Always cooking from scratch and laden with produce from the kitchen garden, we’re here to inspire you to take time out and to enjoy a different type of video class with an unobtrusive style and gentle relaxing vibes.

If you’re interested in knowing more about us, head over to our website where you can explore our world of home-cooked, farm to table dishes. Here you can also browse Recipe Collections, enter the Recipe Library and take a look at our cookbooks.

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Transcripts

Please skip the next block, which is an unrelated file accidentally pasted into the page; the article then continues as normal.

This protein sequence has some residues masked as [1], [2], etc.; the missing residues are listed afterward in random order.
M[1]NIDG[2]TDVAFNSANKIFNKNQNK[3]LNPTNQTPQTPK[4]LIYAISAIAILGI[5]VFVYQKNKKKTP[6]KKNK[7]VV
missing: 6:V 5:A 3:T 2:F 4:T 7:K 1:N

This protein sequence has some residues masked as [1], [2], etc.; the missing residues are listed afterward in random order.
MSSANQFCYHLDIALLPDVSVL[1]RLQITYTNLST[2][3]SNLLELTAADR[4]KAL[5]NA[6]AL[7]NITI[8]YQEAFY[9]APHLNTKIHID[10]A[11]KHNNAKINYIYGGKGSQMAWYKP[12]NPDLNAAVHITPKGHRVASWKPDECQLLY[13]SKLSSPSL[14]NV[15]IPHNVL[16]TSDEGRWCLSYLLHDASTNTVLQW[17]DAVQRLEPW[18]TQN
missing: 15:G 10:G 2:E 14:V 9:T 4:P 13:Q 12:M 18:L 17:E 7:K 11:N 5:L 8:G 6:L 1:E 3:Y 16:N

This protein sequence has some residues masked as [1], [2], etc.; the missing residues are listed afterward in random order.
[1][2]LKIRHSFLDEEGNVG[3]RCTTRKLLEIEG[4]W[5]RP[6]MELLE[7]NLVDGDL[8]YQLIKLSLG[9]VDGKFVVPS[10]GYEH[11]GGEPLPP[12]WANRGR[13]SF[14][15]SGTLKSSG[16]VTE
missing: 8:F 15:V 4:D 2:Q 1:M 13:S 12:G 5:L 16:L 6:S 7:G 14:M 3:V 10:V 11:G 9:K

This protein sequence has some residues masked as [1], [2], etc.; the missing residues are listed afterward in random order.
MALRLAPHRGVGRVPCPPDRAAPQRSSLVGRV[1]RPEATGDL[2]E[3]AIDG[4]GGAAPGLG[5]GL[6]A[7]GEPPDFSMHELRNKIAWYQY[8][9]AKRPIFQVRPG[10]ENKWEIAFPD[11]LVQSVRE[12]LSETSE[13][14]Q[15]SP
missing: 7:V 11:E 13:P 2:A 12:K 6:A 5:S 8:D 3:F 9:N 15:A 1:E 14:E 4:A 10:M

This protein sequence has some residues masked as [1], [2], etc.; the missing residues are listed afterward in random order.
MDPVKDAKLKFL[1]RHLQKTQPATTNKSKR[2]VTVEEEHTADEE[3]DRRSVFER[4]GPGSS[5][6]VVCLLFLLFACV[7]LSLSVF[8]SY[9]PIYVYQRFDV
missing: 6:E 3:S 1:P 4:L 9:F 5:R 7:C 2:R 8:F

1. Welcome: Welcome to Almond Tree Kitchen and to our Vegan Retreat. The aim of this class is to take a 24 hour break a mini-vacation from your normal routine, and to switch off to make a little more room for that inner sanctuary. To nurture your body with healthy food and to balance the day with therapeutic cooking, relaxation, and some quiet time to help realign the soul. Regardless of whether you already enjoy vegan food or are wanting to try something different, this class offers a healthy menu of simple, easy to prepare wholefood dishes that are ultimate cleansing and low in calories. We'll be cooking food full of warmth, inspired by the vibrant colors and flavors of the season. We start with an energy boosting breakfast that includes an option to make your own vegan milks, an apple muesli with almonds and a blueberry beat and mandarin smoothie. For a touch of healthy sweetness we'll be making a whole-wheat blueberry carrot cake and a dark chocolate mousse. We'll be preparing an array of colorful winter roots and vegetables for simple roasting alongside bowls of parsnip mash and apple sauce. For a light supper we'll be making delicate rice paper wraps with avocado, purple slaw, lentil and sweet potato, hash and Chermoula. We'll be making warming vegan bowls with dishes of comforting cauliflower gratin, buckwheat, spiced pumpkin and wilted greens. And of course, we'll be walking you through every step of the way, including tips on the practicalities of organizing your retreat and advice on what to make in advance for the recipes in this class. We hope you can join us. 2. Preparing for your Retreat: Planning your retreat. Here we are looking at the practicalities of organizing your retreat. If you just want to make some of the dishes, skip this section and move ahead to the individual recipes. Setting aside a day for your retreat will need a little planning. Many of the dishes can be fully prepared ahead of time so that on the day you are not cooking for hours and hours. If you have family, let them know in advance about the space you need. If they can, ask them to fend for themselves or prepare some easy one pot dishes. If you would like to include them in the vegan menu, the recipes are set up for an average of four people. There is plenty of food if you make everything and all the dishes would be good for the following day or two. If you are on your own, cut down on the quantities accordingly. The meal plan is designed as a healthy detox diet, free of added sugars, ultimately cleansing and low in calories with a menu full of warmth for the cooler months of the year. The recipes, however, are good at anytime and you could substitute seasonal varieties. The dishes include those that contain starchy vegetables such as squashes and sweet potatoes. These are filling and will satisfy hunger. They also contain gluten-free grains, such as buckwheat, and legumes, such as lentils and chickpeas that add important fiber and density to the meal. Together with plenty of vegetables, these provide a balanced intake of protein, minerals, and vitamins to help build a healthy body. Eating fruit and raw probiotic foods such as the slaw and alkaline forming foods such as plenty of greens, which are vitamin and enzyme rich, are essential for a healthy system. Eating foods in a good order can help to boost the metabolism aiding the cleansing process for optimal digestion. Tips for successful retreat. First thing in the morning, hydrate, drink warm water and lemon. Drink the smoothie before eating the apple muesli. Eat a piece of fruit between meals or before a meal, not at the end. Eat smaller portions and eat slowly. For other sweet cravings, eat a small amount of dried fruit, naturally preserved, such as apricots or a few fresh dates and use the least processed of vegan syrups such as maple. Buy organic if possible. If you are gluten-free, Be sure to buy whole oats that have been packaged in a gluten-free environment and replace the whole-wheat flour in the blueberry carrot cake with a gluten free flour blend. Avoid caffeine and alcohol during your retreat and keep hydrated during the day, drinking liquids such as herbal infusions. Eat supper three to four hours before going to bed. Eating vegan can be an adjustment over time, slowly cutting out foods that do little for your body and replacing them with energizing and nourishing ones. We have listed the recipes into those that can be prepared up to two days in advance, those to prepare the day before, and those to make on the day of your retreat. This is important so that you can enjoy and fully benefit from the time you have set aside. These are the dishes that we will be making. You can make everything or choose one of the main lunchtime dishes: the oven baked roots and vegetables with parsnip mash and apple sauce or the vegan bowl complete. How to make your own vegan milks at home. Blueberry, beat and mandarin smoothie. Apple muesli with almonds. A vegan bowl consisting of cauliflower gratin, with chickpeas puree, buckwheat with apricot and walnuts, spiced roasted pumpkin and wilted greens. Oven roasted roots and vegetables with parsnip mash and apple sauce. Fresh spring wraps with avocado, red cabbage and pineapple slaw, split orange lentil and sweet potato hash and Chermoula. Whole-wheat, blueberry and carrot cake and a dark chocolate mousse. Alongside nurturing your body with cleansing food and some therapeutic cooking during your retreat, you will also need to balance the day with relaxation, some gentle exercise, spa time and quiet seclusion. Here are some suggestions for your day plan. To start with apart from taking this course, switch everything off completely. Set aside your mobile and all devices, you are offline all day. Wake up, hydrate with warm water and lemon. For breakfast make and drink the smoothie, make and eat the apple muesli, add additional seeds such as sunflower and pumpkin. Activity: Take a hot shower to warm up the muscles and joints, then do some gentle exercises and stretching. Cooking session: Make the split orange lentil and sweet potato hash. Make the spiced roasted pumpkin and/or roast the roots and vegetables. Relaxation: Some quiet time, sitting in complete silence. At first use a candle to focus, use nature sounds to aid meditation if your surroundings are noisy. Breathe deeply to help empty your mind. Close your eyes. For lunch: Warm up the apple puree and parsnip mash, eat with roasted roots and vegetables. And/or wilt the greens, put the cauliflower gratin under the grill, warm through the buckwheat with apricots and walnuts and combine with the spiced roasted pumpkin in your vegan bowl. Activity: Do some gentle yoga or Pilates. If you prefer, go for a walk in nature. if you can, alone. Cooking session: Prepare the fresh spring wraps for supper. These will need a little practice. Set up a supper tray. Spa session: Run a hot bath filled with natural spa salts. use tea lights to set the mood, use a natural scrub and post bath moisturizer. Drink some herbal tea and a small piece of the blueberry and carrot cake before the session. For supper: Eat the prepared food and a small portion of the chocolate mousse. Relaxation: Being thankful in complete silence for your day. At first, use a candle to focus. Use nature sounds to aid meditation if your surroundings are noisy. Breathe deeply to help empty your mind. Continued to relax for around three hours before bed. You will find the recipes, these printable plans and an ingredients list in the project resources. Enjoy your retreat. 3. Homemade Vegan Milks : Vegan milks. Making vegan milks at home is far better than buying pre-made which often have additives and filler. Here we show you how to make a variety of different milks from simple healthy ingredients. We have a 100 grams or 3.5 ounces of whole oats, 100 grams or 3.5 ounces of raw whole almonds, 100 grams or 3.5 ounces of coconut. Here we have the dried flaked coconut and desiccated, which is finely shredded. We're going to use the finely shredded one. We also have 100 grams or 3.5 ounces of cooked sweet potato and 100 grams or 3.5 ounces of cooked white beans. To make any milk you will also need freshly boiled hot water and a liquidizer. To strain the milk, you will need a sieve, here we have a conical one. You will also need some fine muslin and a container jar similar to this with a spout for pouring. The reason we have this small dish in here is to insert when we make fresh almond cheese as we need to lift it off the bottom whilst it sets - more about that later. We're going to start with the beans. Put the cooked beans into the liquidizer with 180 ml or 6 fluid ounces of hot water. Blend until smooth. Put the sieve over the container jug, pour in the bean milk - strain and you are done. As you can see, this makes a rich, thick creamy milk. Sweet potato. Put the sweet potato into the liquidizer with 180 ml or 6 fluid ounces of hot water, blend until smooth. Put the sieve over the container jug. Pour in the potato milk - strain and you're done. As you can see, this makes another rich, thick and slightly sweet and creamy milk. Oat milk. Put the oats into the liquidizer with 750 ml, 25 fluid ounces of hot water and blend to as smooth as you can. This will take a few minutes and it will need straining. Put the muslin over the container jug. Pour over the oat milk and strain. Draw in the sides of the cloth, twist and squeeze out the liquid until you just have sludge left in the cloth. This makes a neutral medium-thick milk with a light oaty flavor. Coconut milk. Put the coconut into the liquidizer with 500 ml or 17 fluid ounces of hot water and blend to as smooth as you can get it. This, again will take a few minutes and it will need straining. Put the muslin over the container jug, pour in the coconut milk and strain. Draw up the sides of the cloth, twist and squeeze out the liquid until you just have sludge left in the cloth. This produces a white, lightly creamy milk. If left to stand, the milk will separate into a creamy top layer and a watery bottom layer. Just like you would find in a tin or carton. Simply stir or whisk back together. If you need coconut cream, it can be skimmed off the top. Almond milk. The almonds need to be soaked for at least 24 hours prior to blending. These ones have been soaking for 48 hours. Put the soaked almonds into the liquidizer with 750 ml or 25 fluid ounces of hot water and blend to as smooth as you can get it. This will take a few minutes and it will need straining. Put the muslin over the container jug, pour in the almond milk and strain. Draw up the sides of the cloth, twist and squeeze out the liquid until you just have sludge left in the cloth. This makes another neutral, medium-thick milk with a light almond flavor. So we have bean, sweet potato, oat, coconut and almond milks. We have coconut fiber left and almond fiber. Both can be used in the breakfast bowl or in cooking such as cake making. To these milks, you can add raw cocoa, which is particularly good with the almond or oat milk to make hot chocolate. And you can add vanilla to the bean milk or coconut milk to make a custard. You can store and bottle these milks. The almond and oat milks will last in the fridge for around three days. The bean and sweet potato milks are best consumed within 24 hours, and the coconut milk within 48 hours. 4. Blueberry, Beet and Mandarin Smoothie: Blueberry, beat and mandarin breakfast smoothie. A powerhouse breakfast boost with this vitamin packed smoothie loaded in anti-oxidants. Drink on its own at least 20 minutes before consuming more breakfast. You will need 130 grams or 4.5 ounces of precooked fresh beet roots. 130 grams or 4.5 ounces of fresh blueberries, 200 grams or 7 ounces of mandarin orange, 250 ml or 8.5 fluid ounces of coconut milk, homemade if possible. juice the mandarin, cut the beet roots into rough chunks and pop into the liquidizer. Add the blueberries, add to the mandarin juice and the coconut milk. Liquidize until smooth. Pour into glasses and serve immediately. 5. Apple Muesli with Almonds: Apple muesli with almonds and nutritious fiber and protein packed muesli. To start the day, you will need 100 grams or 3.5 ounces of raw whole, 50 grams or 1.8 ounces coulomb, and this roughly crushed to medium-sized apples, and 200 mill, seven fluid ounces of almond milk. Homemade if possible. Cut the core out of the apple. No need to peel. Medium, Great, straight into your mixing bowl. At the nuts and the outs. At the almond milk and mix well, serve immediately. For breakfast. You could add some vg and yoga to this and some seeds if you wish. 6. Parsnip Mash: Parsnip mash. A simple warming dish that perfectly complements the oven roasted vegetables. You can make this ahead of time and warm through just before serving. You will need 340 grams or 12 ounces of parsnips, 250 grams or 9 ounces of potatoes, fresh herbs such as sage and oregano, freshly ground black pepper, and a small amount of almond milk. Peel the parsnips. Peel the potatoes. Cut into evenly sized chunks. Add to a pan of simmering water, cover and cook until soft around 15 minutes. Meanwhile, finely chop or slice the herbs. When the potatoes and parsnips are soft, drain and mash with a masher. Season well with black pepper Add the fresh herbs. And a little almond milk to improve the consistency if required. Serve hot with the winter roasted vegetables and apple sauce. 7. Apple Sauce: Apple sauce, a lightly sweet and fragrant puree to accompany the oven roasted vegetables. You can make this ahead of time and warm through just before serving. You will need 500 grams or 18 ounces of apples. 170 grams, 6 ounces of sweet, mild Spanish onion 2 cloves of garlic, a generous pinch of ground clove spice, and freshly ground black pepper. Peel the apples, remove the core and cut into small chunks. Peel the onion and dice Peel the garlic, and finally chop. Put the apple, onion and garlic into a medium sized pan with about 500 ml or 17 fluid ounces of water. Cover and bring to the boil, Turn down the heat and simmer for around 20 minutes until soft. Use the slotted spoon to put the cooked apple, onion and garlic into a liquidizer. Keep the remaining water in the pan in case it is needed to adjust the consistency of the puree. We are looking for a smooth, thick, puree not a runny sauce. Blend until smooth. Add a pinch of ground cloves, season lightly with pepper and blend again. Taste and adjust seasoning as required. Here we have the consistency perfect, so we do not need to add any further liquid. Serve hot with the roasted winter vegetables and parsnip mash. 8. Oven Roasted Roots and Vegetables: Oven roasted roots and vegetables. A colorful warming dish of winter roots and vegetables, gently roasted to bring out their sweetness and richness of flavor. You will need 200 grams or 7 ounces of swede. 200 grams or 7 ounces, red onion, 100 grams or 3.5 ounces of turnip, 250 grams or 9 ounces of carrots, 1 head of purple radicchio (endive), 100 grams or 3.5 ounces of radishes, 250 grams or 9 ounces of beet roots, 150 grams or 5.5 ounces of squash or pumpkin. 1 head of garlic, around 10 cloves, 200 grams or 7 ounces of Brussel sprouts. Fresh herbs such as rosemary, 1 sprig of bay leaves, extra virgin olive oil, 1 tablespoon of dried oregano and freshly ground black pepper. These quantities do not need to be too precise, so we have rounded up the conversions. Preheat the oven to 240 degrees Celsius, 460 degrees Fahrenheit. Double line the oven tray with a generous layer of kitchen foil and baking parchment. Peel the carrots and slice in half lengthways. Peel the beet roots and cut into 8 segments. Peel the turnips and cut into eight long sections. Trim the outer edges of the swede and cut into small chunks. trim the Brussel sprouts at the base, remove the outer leaves. Trim the onion and slice into segments. Carefully cut the pumpkin into large slices. If your radishes are large cut them in half. If small, leave whole. Trim the base of the radicchio and separate the leaves. Trim the base of each garlic clove, but leave the skin on. Drizzle the base of your prepared oven tray with olive oil. Here we have a generous layer of kitchen foil and a large piece of parchment on top. Start to arrange the vegetables. No particular order except to leave the radicchio to last. Add the bay leaves, add the oregano and season with pepper. Drizzle with a little more olive oil and scatter the rosemary leaves. Scrunch up the sides of the parcel and use another piece of kitchen foil to make a loose fitting lid. Bake in a hot oven, middle shelf for 35 minutes. Serve hot with the parsnip mash and apple sauce. Garnish with rocket leaves and herbs from the garden if you have them. These vegetables are also good served cold dressed with a little vinaigrette. They will keep refrigerated for a day or so. 9. Buckwheat with Apricots and Walnuts: Buckwheat with apricots and walnuts. Buckwheat is a gluten-free grain that is high in protein and fiber. It also provides a high source of amino acids, vitamins, minerals, and antioxidants. This is a tasty textured dish that complements the other flavors and textures of the vegan bowl. You will need 120 grams or 4.3 ounces of buckwheat. 2 tablespoons of fresh finely chopped parsley, 70 grams, 2.5 ounces of dried apricots, 70 grams, 2.5 ounces of walnuts, 70 grams, 2.5 ounces of sweet mild Spanish onion, 1 tablespoon of extra virgin olive oil, sea salt flakes and ground black pepper. Put the buckwheat in a pan of water (around 400 ml or 1.5 cups), cover and bring to the boil. Lower the heat and simmer for about 10 minutes until soft but not mushy. When done, drain and set aside to cool a little. Finely chop the onion. Finely chop the apricots. Finely chop the walnuts, combine in a large bowl and add the chopped parsley. Add the drained cooked buckwheat Add the extra virgin olive oil and season well with salt flakes and pepper. 10. Spiced Roasted Pumpkin: Spiced roasted pumpkin, full of color, flavor and all good things. This dish accompanies the creamy cauliflower, the textured buckwheat, and the wilted greens perfectly. You will need 500 grams or 18 ounces of pumpkin cut into even chunks around 2.5 centimeters or 1 inch thick. Half a lemon, extra virgin olive oil, 3 teaspoons of cumin seeds, 1 tablespoon of pimenton or paprika, and freshly ground black pepper. Preheat the oven to 240 degrees Celsius, 460 degrees Fahrenheit. Put the pumpkin pieces into a large bow, add the pimenton, add the cumin seeds and season well, squeeze over the lemon juice. Drizzle with a little olive oil. Lightly toss. Make a double-lined parcel on the oven tray using a layer of kitchen foil and a layer of parchment. Tip in the marinated pumpkin, scrunch up the sides and use another piece of kitchen foil to make a loose fitting lid. Bake in a hot oven, middle shelf for about 30 minutes until tender. Serve warm with the other vegetable dishes in the vegan bowl. 11. Cauliflower Gratin with Chickpea Puree: Cauliflower gratin with chickpea puree. A comforting creamy gratin that is full of health. You will need 400 grams or 14 ounces of cauliflower florets, evenly sized, 200 grams or 7 ounces of precooked chickpeas, 500 ml or 17 fluid ounces of almond milk, homemade if possible, 100 grams or 3.5 ounces of onion, 3 bay leaves and freshly ground black pepper. You will also need a small oven-proof dish. Peel the onion and medium dice. Warm the almond milk in a large pan, Add the onion and the bay leaves add the florets and bring to the boil. Cover, turn down the heat and simmer gently for around 5 to 7 minutes. They want to be just cooked, not soft and mushy. To test, insert a knife into a stalky part, it should go through but still be firm and the florettes should retain their shape. Remove from the heat and strain the cauliflower into your oven proof dish using a slotted spoon. Leave the onions and the milk in the pan, but remove the bay leaves. Transfer the hot milk and onions to the liquidizer. Carefully blend the milk, (hold on tight to the lid with a cloth). Add some of the cooked chickpeas and blend again. Continue to add the chickpeas, bending a little at a time until you have a consistency that resembles a thick double cream. We've used the full quantity of chickpeas here, pour over the cooked cauliflower and season with black pepper. To serve. Heat the grill on high, place the dish under and cook until golden brown. Serve with the other vegetable dishes in the vegan bowl. 12. Wilted Greens: Wilted greens. Mineral rich, vitamin rich, and fiber rich, not much can surpass greens when wilted briefly in the pan in a little fruity extra virgin olive oil and a sprinkling of sea salt flakes. You will need a generous handful of mixed winter greens, such as kale, collards, chard, mustard greens, young red cabbage and Italian black greens. Extra virgin olive oil. Sea salt flakes. Clean the greens, trim and remove any extra thick stalks and cut if need be into even pieces. Heat a little olive oil in a pan on medium, heat. Pop in the greens, stir and cover immediately. More or less, depending on the thickness of your greens, cook for 1 minute. Turn off the heat and leave to stand for 5 minutes. If they are particularly thick, cook a little longer. Serve with the other dishes in the vegan bowl. 13. Vegan Bowl Complete : Vegan bowl complete. You will need a good sized bowl and some herbs or edible flowers to garnish if you have some. Construct the vegan bowl, adding a portion of each of the dishes to the bowl. We have spiced roasted pumpkin, buckwheat with apricots and walnuts, cauliflower gratin with chickpea puree and the wilted greens. Bon Appetit. 14. Red Cabbage and Pineapple Slaw: Red cabbage and pineapple slaw. A raw, probiotic, enzyme rich slaw that aids digestion, helps restore pH levels and increases immunity. Its flavor and texture complement the smoothie creaminess of the avocado, the tangy Chermoula and the earthy orange lentils when combined for the wraps. You will need 200 grams or 7 ounces of red cabbage leaves, no big stalks. 85 grams or 3 ounces of sweet, mild Spanish onion, 200 grams or 7 ounces of apple, 200 grams or 7 ounces of prepared pineapple, which is ripe and sweet with no skin or core. 4 tablespoons of apple cider vinegar, 60 grams or 2 ounces of fresh ginger root, and 1 tablespoon of caraway seeds. Peel the apple, remove the core and medium grate, put into a large bowl and pour over the vinegar. Peel the ginger and finely grate. Add to the Apple. Add the caraway seeds. Very finely slice the onion and add to the mix. Cut the pineapple lengthways into thin slices, then finely slice. Add to the apple and onion, mix and mulch a little with your hands. If you don't have a mandolin to very finely slice the cabbage, separate the leaves, remove any thick, stalky bits and tightly roll up like a thick cigar each leaf and finely slice. This slaw works at its optimum when all three main ingredients are prepared just so. And don't worry if when rolling the leaves splits a little. Only use mild onion. And the pineapple must be very sweet and ripe. If you don't have caraway seeds, anise or fennel would do. Add to the bowl and mix very well with all the other ingredients. Pack tightly into an airtight jar. You can eat this cabbage immediately, but it is also perfect to prepare in advance and actually improves with age. Refrigerated, this will last weeks. 15. Split Orange Lentil and Sweet Potato Hash : Split orange lentil and sweet potato hash. A slightly sweet and earthy combination full of fiber and nutrients. You will need 150 grams or 5.3 ounces of orange lentils, 200 grams or 7 ounces of sweet potato, sometimes called yam. 80 grams or 2.8 ounces of mild sweet Spanish onion, 1 tablespoon of parsley, finely chopped. 1 tablespoon dried oregano, half a lemon. 2 tablespoons of extra virgin olive oil. Sea salt flakes and freshly ground pepper. Preheat the oven to 240 degrees Celsius, 460 degrees Fahrenheit. Prick the sweet potato in a few places and bake in a hot oven for about 30 minutes until soft. If your potato is thick, then it will take longer. Test with a skewer or knife. it should easily go through when cooked. Cook the lentils in a generous quantity of simmering water for around 10 minutes. When done, drain and set aside. Very finely dice the onion and set aside in a bowl. Squeeze the lemon. When the potato is cooked, trim the ends, slice down the middle, and remove the flesh with your hands or scoop out with a spoon. Set aside in a bowl and mash lightly with the back of a spoon. Add the parsley. In a large bowl, combine the drained, cook lentils with most of the onion, lemon juice and olive oil. Add the dried oregano. Add the sweet potato paste. Work the mixture together to form a hash. Season a little and and taste. Adjust the balance accordingly by adding a little more onion, lemon and olive oil to the mix. Serve with the other accompaniments for using in the fresh spring rolls. 16. Chermoula Salsa from North Africa: Chermoula, a tangy, herby and earthy salsa from North Africa. You will need 1 tablespoon of pimenton or paprika, 3 tablespoons of fresh cilantro, finely chopped 3 tablespoons fresh parsley finely chopped, 25 grams or 1 ounce of fresh ginger root, half a lemon, 1 teaspoon of cumin seeds, 1 chili, we have a bird's-eye chili here, which is very hot, add some extra virgin olive oil. Peel the ginger and finely grate. Set aside in a small bowl. Trim the chili, cut open length ways and scrape out the seeds. Set these aside for later when you can add them back into the salsa if you like it extra hot. Finely chop the chili and add to the ginger. Squeeze the lemon, combine with the ginger and chili. Add the chopped cilantro and parsley and mix well. Add the pimenton and the cumin seeds and enough olive oil to combine to a loose paste, around 1 to 2 tablespoons. Taste, add the chili seeds to your liking and serve. This makes a small quantity of salsa but should you like it enough you can make at least triple the amount and jar it. Refrigerated it will last a couple of weeks. 17. Fresh Spring Roll Wraps Complete: Fresh spring rolls with orange lentil and sweet potato hash, red cabbage slaw with pineapple, avocado and Chermoula salsa. These rolls are made with rice paper wrappers often used in Asian cooking. They are briefly soaked in water, dabbed dry, and filled. At first they can feel rather difficult to work with but persevere and after making a sample you'll soon get the hang of it. Use light fingers but a firm hand. The wrappers are simply thin layers of rice starch that have been dried so when bought they are hard and brittle. Soak each wrapper in a large shallow container of warm water for around 10 seconds until they're soft and flexible, then remove and place on a sheet of kitchen paper. Blot the other side dry with more kitchen paper. Remove the paper and layout on a clean work surface as smooth as possible. In the middle of the wrap, spoon a small quantity of the orange lentil hash in a line, then spoon a small amount of the cabbage slaw alongside. Spoon a little Chermoula on top and finish with a few slices of avocado. Draw up the sides one at a time and fold over the filling. Fold up the front edge and roll over the filling, then continue to roll quite tightly to complete the wrap. The rice paper is clingy and sticks together well. Repeat the process to fill more wraps. You can't undo these once you've constructed them, so don't worry if you get through one or two as trials. These can be served cold but are also particularly good warmed gently in the microwave. Do not overheat. 18. Blueberry and Carrot Whole-wheat Cake : Blueberry and carrot whole wheat cake. This moist cake is rich in vitamins and fiber and perfect to have with a cup of herbal tea. It lasts well, so it is one of the dishes in this class that you can make a day or two ahead of time, which will enable you to balance your relaxation during your retreat. You will need 260 grams or 9 ounces of whole wheat brown flour, 115 grams, 4 ounces of raw cane sugar, 400 grams or 14 ounces of carrots, 200 grams of 7 ounces of fresh blueberries, 150 ml or 5 fluid ounces of fresh orange juice, 125 ml or 4.2 fluid ounces of extra virgin olive oil, 1 teaspoon of ground cinnamon, 1 teaspoon of baking powder, 1 tablespoon of apple cider vinegar. You will also need a 20 centimeter 8-inch cake tin. Pre heat the oven to 180 degrees Celsius or 360 degrees Fahrenheit. Line the cake tin base with parchment and lightly oil the sides. Peel and finely grate the carrots. In a large bowl combine the flour, baking powder, cinnamon and sugar. Mix the vinegar and the oil. Add the carrots, vinegar and oil to the flour mix and stir in a little. Add the orange juice and mix thoroughly to form a medium soft dough. Stir in the blueberries and turn out into the prepared cake tin. Smooth down the surface. Bake in a hot oven, middle shelf for 60 minutes. After 60 minutes, turn off the oven, but leave the cake in until cool, which will be around another 60 minutes. Serve in slices or wedges. You could use coconut oil instead of olive oil, and you can substitute the whole-wheat flour for gluten free flour. 19. Dark Chocolate Mousse: Dark chocolate mousse. Cocoa is rich in antioxidants. Avocados are rich in minerals and mono unsaturated fatty acids and sweet potato is a vitamin rich source of fiber and carbohydrates. We use sweet potato to add body and a creamy texture. And depending on your taste, you may want to add a little extra sweetness. Try to keep it minimal around 3 tablespoons of a vegan syrup should be sufficient. Make your own coconut milk if you can. You will need 200 ml or 6.8 fluid ounces of coconut milk. 100 grams or 3.5 ounces of ripe avocado, 185 grams or 6.5 ounces of prebaked sweet potato. We've cooked this for around 30 minutes in a hot oven and it is soft right through. 60 grams or 2 ounces of organic vegan 70% dark chocolate 1 to 2 tablespoons of organic cocoa powder, 100% cocoa. You will also need some small glasses and spoons for serving liqueur glasses are a good size, set on a tray ready to put into the fridge. Heat the coconut milk gently in a pan, break up the chocolate and add to the milk, continue to warm until melted. Mix thoroughly, remove from the heat and leave to cool a little. Cut the sweet potato in half and scoop out the flesh with a spoon. Sets aside in a bowl. We don't need the skin for this recipe but it is delicious and very good for you - so you can eat it. Cut the avocado in half, scoop out the flesh, add to the sweet potato and mash together. Roughly combine the rest of the ingredients then put into a food processor and blend until smooth. Taste. If you can live with this unsweetened version then okay. But if you need a little sweetener add the syrup now and blend again, keep blending until very smooth. While still warm, spoon the mousse into the glasses, set aside in the refrigerator to set. If you are making this mouse ahead of time, once set, cover your mousse with cling film and keep cool. 20. Outro: That's the end of our session today. We hope you have enjoyed this class and have been inspired as much as we have by the tastes and textures of nature's colorful palate. If you are interested in more retreats and vegan cooking, follow us on Instagram and head over to our website. Feel free to ask any questions and thanks very much for watching. We have more classes coming along soon and we hope to see you then.